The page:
A trip to the US Embassy
Security Rating ****
Reception of officials *****
According to the World Tourism Organisation, the British Passport is ranked 1st in the world, and as I have written in the past it means that you can get visa free travel to more destinations than with any other passport in the world. Under the Electronic System for Travel Authorisation (ESTA) you can get visa free travel to the United States for a maximum of 90 days. However, I'll be spending 6 months in America, therefore I had to take a trip to the Embassy to get my visa and it was an interesting experience.
Most advanced country, least advanced website
Before you go to the Embassy, you first have to fill in a couple of forms online and considering America is the home of most internet giants, its a little surprising to see a website that looks like it got stuck in the 1990's.
Functionality is poor, the interface is dated and some of the questions they ask literally made me laugh out loud. One of the questions was "are you a terrorist?" I'd love to know if anyone has ever said yes to that. The whole form takes about 10/15 minutes to complete and once you have done that you have to complete a second form where you make your payment. The one positive thing that did surprise me was how quickly appointments were available, I managed to get an appointment within 24 hours of completing the form.
As I walked through the streets of Mayfair, I couldnt help but admire the beauty of some of the embassies. I walked past the Argentinian Embassy, a small townhouse with the flag of Argentina hanging from it. The whole place looked subtle and classy, and were it not for the flag, you could easily mistake it for a house or small offices. I turned the corner and saw the Italian Embassy, again, a small townhouse with the Italian and European flags, again relatively subtle and classy. I continued walking across the square in Mayfair, keeping my eyes peeled hoping not to miss the American Embassy in this diplomatic centre of London. I needn't have worried, because as I made my way through the streets right infront of me was the giant American Embassy, standing there like an architectural punch in the face. It looked at least 15/20 times the size of the other embassies and is constructed in an ugly Brutalist style. I wasnt surprised to later learn that its the largest American Embassy in Western Europe.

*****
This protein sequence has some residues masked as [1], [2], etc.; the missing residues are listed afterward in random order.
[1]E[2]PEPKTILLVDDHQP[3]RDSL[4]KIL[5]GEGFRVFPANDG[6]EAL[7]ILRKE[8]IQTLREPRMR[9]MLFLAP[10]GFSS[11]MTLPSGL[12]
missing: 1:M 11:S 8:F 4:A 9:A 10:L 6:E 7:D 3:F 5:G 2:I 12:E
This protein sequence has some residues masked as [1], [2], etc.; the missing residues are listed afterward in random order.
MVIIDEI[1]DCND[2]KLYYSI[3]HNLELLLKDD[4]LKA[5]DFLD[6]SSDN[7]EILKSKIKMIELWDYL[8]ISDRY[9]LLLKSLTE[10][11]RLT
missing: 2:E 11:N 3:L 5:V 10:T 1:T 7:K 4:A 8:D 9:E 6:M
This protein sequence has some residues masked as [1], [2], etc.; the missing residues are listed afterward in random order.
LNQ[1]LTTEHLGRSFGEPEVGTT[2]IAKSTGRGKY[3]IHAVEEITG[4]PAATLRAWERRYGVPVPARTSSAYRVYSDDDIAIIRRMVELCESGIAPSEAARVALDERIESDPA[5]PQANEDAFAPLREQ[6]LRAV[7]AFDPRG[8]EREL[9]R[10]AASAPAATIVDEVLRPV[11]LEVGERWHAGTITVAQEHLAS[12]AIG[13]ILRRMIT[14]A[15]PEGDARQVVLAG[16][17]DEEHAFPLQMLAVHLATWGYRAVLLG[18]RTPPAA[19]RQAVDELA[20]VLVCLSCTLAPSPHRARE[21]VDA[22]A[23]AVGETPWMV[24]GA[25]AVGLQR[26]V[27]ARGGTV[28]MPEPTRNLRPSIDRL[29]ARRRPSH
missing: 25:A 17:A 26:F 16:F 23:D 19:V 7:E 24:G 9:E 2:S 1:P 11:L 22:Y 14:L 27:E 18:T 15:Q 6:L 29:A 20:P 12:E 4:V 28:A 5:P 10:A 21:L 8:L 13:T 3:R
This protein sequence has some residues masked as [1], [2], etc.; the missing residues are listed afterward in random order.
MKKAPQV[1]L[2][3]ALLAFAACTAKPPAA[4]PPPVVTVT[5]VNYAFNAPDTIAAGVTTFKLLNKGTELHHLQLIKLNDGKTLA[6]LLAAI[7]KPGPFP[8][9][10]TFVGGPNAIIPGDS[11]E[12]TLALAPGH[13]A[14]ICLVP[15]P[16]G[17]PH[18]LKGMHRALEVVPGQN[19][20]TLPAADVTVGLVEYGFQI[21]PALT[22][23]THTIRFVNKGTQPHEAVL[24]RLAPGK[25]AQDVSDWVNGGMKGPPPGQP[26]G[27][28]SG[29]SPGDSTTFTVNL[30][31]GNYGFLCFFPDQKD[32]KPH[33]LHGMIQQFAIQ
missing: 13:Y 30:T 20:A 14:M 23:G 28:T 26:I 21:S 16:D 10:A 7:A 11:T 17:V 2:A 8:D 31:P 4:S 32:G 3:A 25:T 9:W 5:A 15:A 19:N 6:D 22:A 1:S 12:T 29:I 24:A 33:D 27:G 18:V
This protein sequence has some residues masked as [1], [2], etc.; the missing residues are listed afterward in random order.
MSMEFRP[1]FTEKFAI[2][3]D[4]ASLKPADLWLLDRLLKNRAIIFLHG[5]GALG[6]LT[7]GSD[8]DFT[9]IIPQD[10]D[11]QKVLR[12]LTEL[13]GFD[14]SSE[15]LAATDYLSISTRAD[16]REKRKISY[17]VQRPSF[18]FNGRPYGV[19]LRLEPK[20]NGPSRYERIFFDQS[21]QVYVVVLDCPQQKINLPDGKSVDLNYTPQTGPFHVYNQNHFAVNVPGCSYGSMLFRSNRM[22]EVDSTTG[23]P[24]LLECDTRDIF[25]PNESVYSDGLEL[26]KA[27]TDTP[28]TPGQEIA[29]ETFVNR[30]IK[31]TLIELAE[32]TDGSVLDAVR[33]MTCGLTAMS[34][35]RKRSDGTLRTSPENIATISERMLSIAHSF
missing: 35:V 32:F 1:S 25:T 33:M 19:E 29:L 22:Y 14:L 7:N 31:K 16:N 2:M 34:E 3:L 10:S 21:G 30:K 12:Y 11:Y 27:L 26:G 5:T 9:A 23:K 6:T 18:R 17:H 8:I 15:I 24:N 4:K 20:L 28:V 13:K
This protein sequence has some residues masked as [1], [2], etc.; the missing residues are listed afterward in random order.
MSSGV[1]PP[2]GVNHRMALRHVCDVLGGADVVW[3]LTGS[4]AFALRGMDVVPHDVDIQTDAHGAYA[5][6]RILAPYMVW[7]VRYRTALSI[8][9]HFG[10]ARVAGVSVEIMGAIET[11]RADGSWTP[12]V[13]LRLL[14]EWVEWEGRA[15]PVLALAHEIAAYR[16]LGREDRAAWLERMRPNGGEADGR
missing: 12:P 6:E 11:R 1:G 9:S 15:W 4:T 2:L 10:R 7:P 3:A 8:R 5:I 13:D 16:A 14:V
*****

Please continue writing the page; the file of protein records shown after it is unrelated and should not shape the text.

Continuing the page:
I walked over to the queue of people waiting outside and was taken aback by the security. Unlike the other embassies that were conspicuous in their annonymity, the American Embassy had a high metal fence and was patrolled by gun wielding policemen. If you are the only embassy in Mayfair that has this much visible security, it might be worth reflecting on how you are globally percieved.
I decided to join the queue and looked up and staring back at me was an absolutely huge aluminium gilded eagle on the roof of the embassy overlooking the street. I actually burst out laughing. Brash, obnoxious, in your face, I mean whoever designed this building must either have had some sort of insecurity or must have had a design brief that requested tacky. I couldnt believe it. All I could think of was the below meme.
The security guards outside were English, G4S workers. I cant take that company seriously since the Olympics, or every single prison they control. However on this occasion they seemed friendly and organised. I went into a little hut that had airport style security but unlike airports it had a fun atmosphere, guards were laughing and joking, however I had a bottle of aftershave that I wasnt allowed to take in because it was made of glass. I asked what I could do with it and they told me there was a shop down the road where I could store it for a £3. I shook the bottle and felt there was less than £3's worth of aftershave left. I decided to put it in a bin outside and thought I'd try and collect it afterward.